When preventive maintenance smacks you in the face or starter problems

Discussion in 'General Ranchero Help' started by Shok, Dec 4, 2016.

  1. Shok

    Shok In Third Gear

    Messages:
    242
    Location:
    salinas, california
    the starter that came with the ranchero when I bought it was functioning but sometimes would seem slow, so to prevent getting stranded I replaced it.
    Fast forward a few months and the new starter spins but doesn't engage, some tapping got it working but I can't trust it. I still have the other starter, can anyone recommend a kit to just refresh it myself? It may just need to be blown apart and cleaned but if a kit is not super pricey I'd give it a shot.
    I'm gonna search Amazon in a bit since I have gift credit there.
    It's a 72 with a 302.
     
  2. handy_andy_cv64

    handy_andy_cv64 In Maximum Overdrive SILVER MEMBER

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    Location:
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    Why not remove all doubt by upgrading your rig's starter to a permanent magnet gear reduction (PMGR) starter? I did it on my rig, and I'll locate the thread and post the link. The older design starters literally struggle to engage because the motor draws so much amperage; the PMGR design cuts normal motor amp load in about half, so the Bendix unit inside has more amperage to keep it pulled and engaged.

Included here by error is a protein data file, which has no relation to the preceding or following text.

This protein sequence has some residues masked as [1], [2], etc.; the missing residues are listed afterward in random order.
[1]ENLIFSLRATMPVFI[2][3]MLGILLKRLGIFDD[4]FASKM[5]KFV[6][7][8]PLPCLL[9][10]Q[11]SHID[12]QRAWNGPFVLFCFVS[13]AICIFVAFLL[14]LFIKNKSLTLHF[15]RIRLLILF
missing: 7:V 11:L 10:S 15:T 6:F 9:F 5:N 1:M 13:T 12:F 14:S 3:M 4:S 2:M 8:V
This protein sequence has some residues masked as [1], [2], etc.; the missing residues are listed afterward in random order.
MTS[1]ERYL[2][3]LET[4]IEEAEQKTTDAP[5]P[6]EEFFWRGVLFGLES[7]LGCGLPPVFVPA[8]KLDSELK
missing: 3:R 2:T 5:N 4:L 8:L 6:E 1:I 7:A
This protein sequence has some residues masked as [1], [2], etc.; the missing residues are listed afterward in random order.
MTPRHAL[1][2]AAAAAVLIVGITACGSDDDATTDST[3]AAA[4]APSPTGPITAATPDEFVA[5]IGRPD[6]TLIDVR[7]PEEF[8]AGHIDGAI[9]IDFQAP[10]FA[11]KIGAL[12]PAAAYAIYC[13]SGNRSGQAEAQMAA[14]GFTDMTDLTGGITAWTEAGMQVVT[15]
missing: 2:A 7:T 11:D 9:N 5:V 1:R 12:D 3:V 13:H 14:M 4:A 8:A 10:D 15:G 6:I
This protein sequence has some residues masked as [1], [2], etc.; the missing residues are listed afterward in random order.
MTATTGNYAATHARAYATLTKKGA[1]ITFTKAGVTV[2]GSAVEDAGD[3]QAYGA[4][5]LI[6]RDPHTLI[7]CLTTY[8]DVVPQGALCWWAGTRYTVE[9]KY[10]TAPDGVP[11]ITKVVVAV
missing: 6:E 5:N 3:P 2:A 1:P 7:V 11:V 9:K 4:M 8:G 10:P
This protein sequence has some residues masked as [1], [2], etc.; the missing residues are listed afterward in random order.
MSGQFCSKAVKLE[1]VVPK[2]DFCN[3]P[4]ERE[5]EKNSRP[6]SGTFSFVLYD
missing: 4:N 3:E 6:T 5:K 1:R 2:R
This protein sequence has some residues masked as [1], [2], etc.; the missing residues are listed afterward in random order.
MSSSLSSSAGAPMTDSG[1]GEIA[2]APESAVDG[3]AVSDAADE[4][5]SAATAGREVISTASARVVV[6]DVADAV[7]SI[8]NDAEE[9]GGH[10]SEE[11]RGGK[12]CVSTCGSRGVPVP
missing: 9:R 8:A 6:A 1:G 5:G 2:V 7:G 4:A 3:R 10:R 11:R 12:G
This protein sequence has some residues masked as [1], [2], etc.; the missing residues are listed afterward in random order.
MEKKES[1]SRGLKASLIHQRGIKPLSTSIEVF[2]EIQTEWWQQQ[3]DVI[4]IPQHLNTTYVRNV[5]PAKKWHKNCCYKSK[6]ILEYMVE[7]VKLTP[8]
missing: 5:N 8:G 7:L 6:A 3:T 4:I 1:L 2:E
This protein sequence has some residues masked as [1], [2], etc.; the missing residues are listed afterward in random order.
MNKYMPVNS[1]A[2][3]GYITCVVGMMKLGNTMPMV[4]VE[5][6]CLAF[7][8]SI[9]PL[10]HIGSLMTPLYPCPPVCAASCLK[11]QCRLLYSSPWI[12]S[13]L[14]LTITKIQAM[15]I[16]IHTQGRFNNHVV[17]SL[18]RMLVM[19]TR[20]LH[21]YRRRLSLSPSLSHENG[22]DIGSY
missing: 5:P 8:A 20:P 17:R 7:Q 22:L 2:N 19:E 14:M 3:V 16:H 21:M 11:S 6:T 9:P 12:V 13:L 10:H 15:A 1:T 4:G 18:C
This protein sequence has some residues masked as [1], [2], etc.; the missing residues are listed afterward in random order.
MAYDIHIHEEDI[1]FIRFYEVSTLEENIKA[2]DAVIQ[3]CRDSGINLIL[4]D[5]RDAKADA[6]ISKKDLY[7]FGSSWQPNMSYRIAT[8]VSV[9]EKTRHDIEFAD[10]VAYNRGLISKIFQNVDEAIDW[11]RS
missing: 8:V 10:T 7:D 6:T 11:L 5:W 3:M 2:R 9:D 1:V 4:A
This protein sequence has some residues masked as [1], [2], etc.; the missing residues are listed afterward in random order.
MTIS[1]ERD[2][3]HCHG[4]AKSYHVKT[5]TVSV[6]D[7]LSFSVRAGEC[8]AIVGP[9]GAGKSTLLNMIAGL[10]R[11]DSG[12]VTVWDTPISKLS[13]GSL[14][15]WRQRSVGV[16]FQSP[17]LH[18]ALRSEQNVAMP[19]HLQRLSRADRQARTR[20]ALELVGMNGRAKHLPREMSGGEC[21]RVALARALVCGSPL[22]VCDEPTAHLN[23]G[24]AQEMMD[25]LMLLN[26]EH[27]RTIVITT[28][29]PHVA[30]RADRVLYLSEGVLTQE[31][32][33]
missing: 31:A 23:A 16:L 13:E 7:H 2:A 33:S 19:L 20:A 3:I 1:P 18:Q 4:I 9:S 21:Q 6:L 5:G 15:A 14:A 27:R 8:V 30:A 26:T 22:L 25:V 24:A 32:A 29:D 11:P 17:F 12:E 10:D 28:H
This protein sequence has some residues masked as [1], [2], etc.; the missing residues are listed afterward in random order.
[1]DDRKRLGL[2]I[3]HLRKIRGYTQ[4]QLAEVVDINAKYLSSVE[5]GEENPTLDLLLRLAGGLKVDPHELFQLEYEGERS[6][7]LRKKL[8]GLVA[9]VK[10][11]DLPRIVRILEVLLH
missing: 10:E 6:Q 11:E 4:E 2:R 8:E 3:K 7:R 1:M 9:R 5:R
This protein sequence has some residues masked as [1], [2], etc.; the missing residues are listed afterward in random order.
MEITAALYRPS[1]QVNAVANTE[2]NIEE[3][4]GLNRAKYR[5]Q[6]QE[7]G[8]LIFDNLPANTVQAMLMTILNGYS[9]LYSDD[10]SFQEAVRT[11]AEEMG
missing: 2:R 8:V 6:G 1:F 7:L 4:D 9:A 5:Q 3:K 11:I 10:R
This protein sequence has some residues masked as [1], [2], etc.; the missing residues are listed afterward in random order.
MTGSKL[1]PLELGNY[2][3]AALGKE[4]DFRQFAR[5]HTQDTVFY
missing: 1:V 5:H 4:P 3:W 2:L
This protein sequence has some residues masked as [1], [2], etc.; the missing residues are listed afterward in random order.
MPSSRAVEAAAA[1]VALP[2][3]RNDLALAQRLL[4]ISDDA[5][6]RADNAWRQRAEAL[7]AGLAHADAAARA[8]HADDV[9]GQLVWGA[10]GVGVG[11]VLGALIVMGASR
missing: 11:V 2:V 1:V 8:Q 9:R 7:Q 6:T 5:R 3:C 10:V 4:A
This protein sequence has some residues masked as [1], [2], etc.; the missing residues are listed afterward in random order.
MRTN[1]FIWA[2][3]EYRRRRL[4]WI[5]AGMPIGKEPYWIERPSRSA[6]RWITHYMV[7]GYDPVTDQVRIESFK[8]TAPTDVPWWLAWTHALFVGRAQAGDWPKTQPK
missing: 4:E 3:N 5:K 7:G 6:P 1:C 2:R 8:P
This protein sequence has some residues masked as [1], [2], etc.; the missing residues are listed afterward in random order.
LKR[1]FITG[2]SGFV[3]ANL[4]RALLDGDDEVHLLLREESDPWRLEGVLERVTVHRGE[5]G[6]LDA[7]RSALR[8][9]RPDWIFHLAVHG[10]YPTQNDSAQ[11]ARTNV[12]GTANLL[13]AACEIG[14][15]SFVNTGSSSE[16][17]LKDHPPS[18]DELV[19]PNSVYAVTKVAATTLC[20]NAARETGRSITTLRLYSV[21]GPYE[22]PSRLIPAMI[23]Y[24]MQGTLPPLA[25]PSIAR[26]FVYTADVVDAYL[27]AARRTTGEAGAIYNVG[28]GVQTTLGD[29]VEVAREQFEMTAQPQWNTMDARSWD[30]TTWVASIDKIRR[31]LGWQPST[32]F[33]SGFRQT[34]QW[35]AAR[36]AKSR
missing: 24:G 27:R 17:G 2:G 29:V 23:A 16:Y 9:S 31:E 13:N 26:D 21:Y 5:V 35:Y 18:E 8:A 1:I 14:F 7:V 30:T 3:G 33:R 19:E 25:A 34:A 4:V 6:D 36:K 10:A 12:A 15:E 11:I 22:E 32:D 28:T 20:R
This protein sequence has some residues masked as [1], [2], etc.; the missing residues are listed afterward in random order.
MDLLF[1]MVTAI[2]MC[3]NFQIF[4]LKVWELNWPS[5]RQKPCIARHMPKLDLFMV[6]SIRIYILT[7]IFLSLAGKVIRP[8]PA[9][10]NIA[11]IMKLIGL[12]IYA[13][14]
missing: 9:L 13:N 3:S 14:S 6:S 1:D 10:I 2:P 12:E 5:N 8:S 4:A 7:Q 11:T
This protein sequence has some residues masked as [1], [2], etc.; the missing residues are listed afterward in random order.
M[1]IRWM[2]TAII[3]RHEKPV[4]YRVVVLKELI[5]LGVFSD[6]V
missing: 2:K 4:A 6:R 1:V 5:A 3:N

HuevosRanchero likes this.
  3. handy_andy_cv64

    handy_andy_cv64 In Maximum Overdrive SILVER MEMBER

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    Location:
    Seguin, TX
  4. Shok

    Shok In Third Gear

    Messages:
    242
    Location:
    salinas, california
    Might be something for further down the road, for now healthy stock will be fine.
     
  5. ribald1

    ribald1 Banned PLATINUM MEMBER

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    Location:
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    A slow starter is often not the starter.
    Make sure your mecanical advance is in good working order, then check your timing with a timing light. It should be less than 15 degrees advanced at idle, yet more than 6.
    Then check your cables, and do a cranking voltage test. Both at the battery and at the starter. The voltage should not go below 9V, and should be within 1/2 volt between the battery and the starter readings. If the battery reads below 9V when cranking it is either discharged or bad.
    If the voltage differs by more than 1/2 volt, retest at the different battery connections until you find the source. The starter solonoid can cause problems like this also.
    If all the above checks out, THEN look at the starter.

    One can save themself a lot of trouble by figuring out what the problem is before buying and installing new parts.
    That is, of course, unless one has unlimited time and money.
     
  6. Shok

    Shok In Third Gear

    Messages:
    242
    Location:
    salinas, california
    Thanks I checked that at the time except for the timing which I did not look at.
    The old starter was occasionally slow, didn't matter if it was cold or hot, and just slightly slower, if I didn't have ocd I probably would not have noticed.

    The new starter spun consistently until the recent hiccup. I found a kit on Amazon so I'll order it and strip down the old starter and if it looks good I'll keep the kit on the shelf, lord knows I'll get a car that needs it.
     

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